Zambia – a country with vast lakes, rich wetlands and breathtaking African sunsets.
If you are out to experience the ‘real’ Africa, Zambia is that diamond in the rough. The country boasts some of the continent’s best wildlife parks, and offers some of the region’s major highlights such as Victoria Falls in the south west and the Lower Zambezi National Park. It’s an angler’s dream, as fishermen travel from all over the world to try their luck on the mighty Zambezi River, with the hopes of landing a toothy Tigerfish or the rare, giant Vundu. Avid birders also flock to Zambia to glimpse its fabulous diversity of birds, most notably Chaplin’s Barbets.
The wild Zambezi River is perfect for adrenaline rush activities such as river rafting, canoeing safaris and river surfing.
Big game safaris, abundant birdlife and raw, pulsating wilderness are what visitors can expect to find. The Zambian government has long recognised the economic importance of its wildernesses and is acutely aware of environmental concerns: almost one-third of the country is given over to national parks and game reserves.
Between 1911 and 1935, Livingstone was the capital of Northern Rhodesia, as Zambia was previously known. The town is quaint with a understated colonial feel. The main street is lined with classic Victorian buildings – the wooden verandas and tin roofed houses serving as classic examples of early English settler architecture. Livingstone is relatively compact, so easy to navigate on foot.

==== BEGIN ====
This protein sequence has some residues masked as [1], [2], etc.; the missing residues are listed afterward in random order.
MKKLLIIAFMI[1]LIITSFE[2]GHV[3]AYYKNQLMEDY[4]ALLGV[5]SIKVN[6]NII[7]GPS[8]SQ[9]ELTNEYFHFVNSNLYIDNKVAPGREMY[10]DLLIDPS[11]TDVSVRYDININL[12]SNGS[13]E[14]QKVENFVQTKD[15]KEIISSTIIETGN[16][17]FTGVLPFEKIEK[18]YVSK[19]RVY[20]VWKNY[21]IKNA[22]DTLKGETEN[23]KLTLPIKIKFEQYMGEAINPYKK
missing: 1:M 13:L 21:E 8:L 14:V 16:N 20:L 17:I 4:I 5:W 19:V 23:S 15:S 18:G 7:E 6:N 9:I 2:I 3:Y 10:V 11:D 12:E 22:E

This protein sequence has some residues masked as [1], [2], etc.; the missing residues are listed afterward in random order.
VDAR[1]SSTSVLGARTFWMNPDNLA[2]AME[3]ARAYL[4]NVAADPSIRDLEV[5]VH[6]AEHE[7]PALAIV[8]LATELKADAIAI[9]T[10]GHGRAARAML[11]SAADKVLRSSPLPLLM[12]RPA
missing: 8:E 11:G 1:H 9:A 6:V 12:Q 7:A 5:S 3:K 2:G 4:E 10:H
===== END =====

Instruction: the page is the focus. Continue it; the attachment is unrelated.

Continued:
Livingstone has earned its title as the Adventure Capital of Africa – the one-day low water river rafting is considered to be the best one-day white water experience available in the world. Apart from the multitude of adrenalin-inducing sports available there are many other activities in and around the town which will make a trip to this destination more than memorable. When David Livingstone first glimpsed the majestic Victoria Falls in 1855, he claimed “Scenes so lovely must have been gazed upon by angels in their flight” and named them after Queen Victoria. The force of the falling water produces high clouds of spray, which gave the falls their African name: Mosi-oa-Tunya – “the Smoke that Thunders”.
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